Monday, July 1, 2019

"Boy Swallows Universe" by Trent Dalton

Boy Swallows Universe
by Trent Dalton

Boy Swallows Universe by Trent Dalton

It’s that time again - book club! This month, we’re featuring Boy Swallows Universe by Trent Dalton. Each month you can read my review and the opinions of my fellow book clubbers. Please feel free to share your own thoughts in the comments section below.
Next month, we will be reading The Life to Come by Michelle de Kretser. Please join us on 29 July to discuss.

Brisbane, 1983: A lost father, a mute brother, a mum in jail, a heroin dealer for a stepfather and a notorious crim for a babysitter. It's not as if Eli's life isn't complicated enough already. He's just trying to follow his heart, learning what it takes to be a good man, but life just keeps throwing obstacles in the way - not least of which is Tytus Broz, legendary Brisbane drug dealer.
But Eli's life is about to get a whole lot more serious. He's about to fall in love. And, oh yeah, he has to break into Boggo Road Gaol on Christmas Day, to save his mum.
A story of brotherhood, true love, and the most unlikely of friendships, Boy Swallows Universe will be the most heartbreaking, joyous and exhilarating novel you will read all year.

Book Video
Author Trent Dalton speaks about his inspiration for writing Boy Swallows Universe.

Your end is a dead blue wren.
‘Did you see that, Slim?’
‘See what?’
Your end is a dead blue wren. No doubt about it. Your. End. No doubt about it. Is. A. Dead. Blue. Wren.
The crack in Slim’s windscreen looks like a tall and armless stickman bowing to royalty. The crack in Slim’s windscreen looks like Slim. His windscreen wipers have smeared a rainbow of old dirt over to my passenger side. Slim says a good way for me to remember the small details of my life is to associate moments and visions with things on my person or things in my regular waking life that I see and smell and touch often. Body things, bedroom things, kitchen things. This way I will have two reminders of any given detail for the price of one.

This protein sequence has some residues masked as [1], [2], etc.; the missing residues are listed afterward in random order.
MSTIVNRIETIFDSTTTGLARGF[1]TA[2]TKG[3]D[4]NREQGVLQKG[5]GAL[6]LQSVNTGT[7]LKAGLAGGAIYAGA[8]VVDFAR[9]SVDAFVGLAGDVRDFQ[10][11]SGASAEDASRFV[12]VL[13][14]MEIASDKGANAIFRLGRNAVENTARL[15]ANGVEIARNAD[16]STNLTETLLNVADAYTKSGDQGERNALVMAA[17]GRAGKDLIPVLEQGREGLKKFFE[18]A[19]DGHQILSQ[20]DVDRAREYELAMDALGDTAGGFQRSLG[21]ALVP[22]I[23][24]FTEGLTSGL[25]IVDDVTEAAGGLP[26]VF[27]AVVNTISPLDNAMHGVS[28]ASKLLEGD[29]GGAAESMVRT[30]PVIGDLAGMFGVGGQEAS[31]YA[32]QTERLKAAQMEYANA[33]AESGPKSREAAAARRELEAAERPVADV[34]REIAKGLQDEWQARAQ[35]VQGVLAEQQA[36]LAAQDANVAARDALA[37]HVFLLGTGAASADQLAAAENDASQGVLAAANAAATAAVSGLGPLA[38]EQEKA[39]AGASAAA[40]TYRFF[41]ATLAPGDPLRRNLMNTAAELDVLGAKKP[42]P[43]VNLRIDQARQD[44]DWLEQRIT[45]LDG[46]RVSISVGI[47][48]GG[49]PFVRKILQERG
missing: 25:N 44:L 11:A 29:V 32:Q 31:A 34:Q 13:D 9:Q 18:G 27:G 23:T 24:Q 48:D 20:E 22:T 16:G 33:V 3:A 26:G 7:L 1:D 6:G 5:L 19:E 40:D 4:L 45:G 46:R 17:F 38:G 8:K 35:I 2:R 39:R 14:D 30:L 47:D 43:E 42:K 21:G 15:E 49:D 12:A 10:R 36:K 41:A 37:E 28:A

That’s how Slim beat Black Peter. That’s how Slim survived the hole. Everything had two meanings, one for here, here being where he was then, cell D9, 2 Division, Boggo Road Gaol, and another for there, that boundless and unlocked universe expanding in his head and his heart. Nothing in the here but four green concrete walls and darkness upon darkness and his lone and stationary body. An angle iron and steel mesh bed welded to a wall. A toothbrush and a pair of cloth prison slippers. But a cup of old milk slid through a cell door slot by a silent screw took him there, to Ferny Grove in the 1930s, the lanky young farmhand milking cows on the outskirts of Brisbane. A forearm scar became a portal to a boyhood bike ride. A shoulder sunspot was a wormhole to the beaches of the Sunshine Coast. One rub and he was gone. An escaped prisoner here in D9. Pretend free but never on the run, which was as good as how he’d been before they threw him in the hole, real free but always on the run.